Too Much of a Good Thing: The Pitfalls of Simplification
While it's good to eliminate unneeded services, applications, and other PC clutter, going too far can turn a PC that's merely annoying into a nonfunctioning one. If you run Windows XP, the System Restore tool can and will save your behind (and your system) if you ever cross the line that divides PC simplification from a PC lobotomy.
In general, if you're not sure whether uninstalling or disabling a program or service is a good idea, leave it be. Google is a great way to find out what a particular program is--just search for the file name. Be certain you know what a program or service does before you disable it, lest you turn off something Windows needs to boot.
To prepare for that possibility, make a bootable Windows XP emergency recovery CD (instructions here) before you start simplifying. Once you make the CD, test it, then put it somewhere safe and pray you'll never have to use it.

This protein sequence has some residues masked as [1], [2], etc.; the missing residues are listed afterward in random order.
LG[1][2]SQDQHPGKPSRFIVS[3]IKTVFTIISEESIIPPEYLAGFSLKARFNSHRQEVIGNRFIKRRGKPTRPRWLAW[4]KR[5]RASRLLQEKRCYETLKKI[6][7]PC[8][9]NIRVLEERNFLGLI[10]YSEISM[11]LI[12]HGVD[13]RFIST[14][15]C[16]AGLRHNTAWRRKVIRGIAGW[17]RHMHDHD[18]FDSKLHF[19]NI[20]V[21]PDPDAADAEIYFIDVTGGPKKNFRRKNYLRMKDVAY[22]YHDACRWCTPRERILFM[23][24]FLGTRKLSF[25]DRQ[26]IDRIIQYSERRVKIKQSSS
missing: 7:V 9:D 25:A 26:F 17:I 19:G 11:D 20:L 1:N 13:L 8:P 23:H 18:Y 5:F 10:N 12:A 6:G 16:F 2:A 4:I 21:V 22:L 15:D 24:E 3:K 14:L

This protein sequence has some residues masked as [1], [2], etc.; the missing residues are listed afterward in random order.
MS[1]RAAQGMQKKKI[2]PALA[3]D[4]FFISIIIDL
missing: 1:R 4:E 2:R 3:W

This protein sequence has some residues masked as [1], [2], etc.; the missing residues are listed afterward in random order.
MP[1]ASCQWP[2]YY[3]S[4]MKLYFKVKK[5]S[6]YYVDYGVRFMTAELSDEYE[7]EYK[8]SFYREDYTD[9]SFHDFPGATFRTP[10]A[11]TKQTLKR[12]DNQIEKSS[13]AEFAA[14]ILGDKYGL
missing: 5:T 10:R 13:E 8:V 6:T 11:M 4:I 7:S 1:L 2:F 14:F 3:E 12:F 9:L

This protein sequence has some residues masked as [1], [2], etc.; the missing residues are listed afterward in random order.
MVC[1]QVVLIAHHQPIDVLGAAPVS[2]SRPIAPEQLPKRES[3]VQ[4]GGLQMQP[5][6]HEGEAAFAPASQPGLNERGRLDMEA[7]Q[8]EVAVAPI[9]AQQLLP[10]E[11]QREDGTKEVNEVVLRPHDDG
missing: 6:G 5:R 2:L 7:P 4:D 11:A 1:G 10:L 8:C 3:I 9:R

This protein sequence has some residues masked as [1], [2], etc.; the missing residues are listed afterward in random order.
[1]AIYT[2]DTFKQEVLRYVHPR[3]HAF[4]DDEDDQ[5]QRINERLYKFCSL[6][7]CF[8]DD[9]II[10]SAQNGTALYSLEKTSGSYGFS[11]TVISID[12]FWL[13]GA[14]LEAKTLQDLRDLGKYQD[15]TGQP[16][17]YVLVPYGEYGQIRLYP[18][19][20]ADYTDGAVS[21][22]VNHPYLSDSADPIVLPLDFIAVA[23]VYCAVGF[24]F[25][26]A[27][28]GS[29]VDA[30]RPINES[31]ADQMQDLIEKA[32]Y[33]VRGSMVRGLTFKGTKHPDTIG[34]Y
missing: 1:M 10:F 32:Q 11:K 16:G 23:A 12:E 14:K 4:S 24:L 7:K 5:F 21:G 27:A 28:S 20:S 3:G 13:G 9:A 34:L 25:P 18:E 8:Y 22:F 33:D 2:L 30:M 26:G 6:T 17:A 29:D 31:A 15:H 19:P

You're better off disabling those things you know are unnecessary, and then monitoring the PC for a day, just to make sure you haven't broken something. Always proceed with your simplification carefully, disabling one service or program at a time, and then rebooting to see if its absence causes a problem on startup.
If all is well, create a new restore point using Windows XP's System Restore tool, which takes snapshots of your system configuration and can restore a botched simplification effort with a few mouse clicks. Creating a restore point with this tool is easy: Choose Start, All Programs (or Programs), Accessories, System Tools, System Restore, select Create a restore point, click Next, enter a description of the restore point (such as 'right before starting simplification'), and then click Create.
System Restore also lets you create a restore point before you install new software, allowing you to back out of any unwanted changes the new program makes to your system. Thanks to System Restore and the emergency recovery CD, you can feel relatively free to simplify without much risk of turning your PC into a paperweight.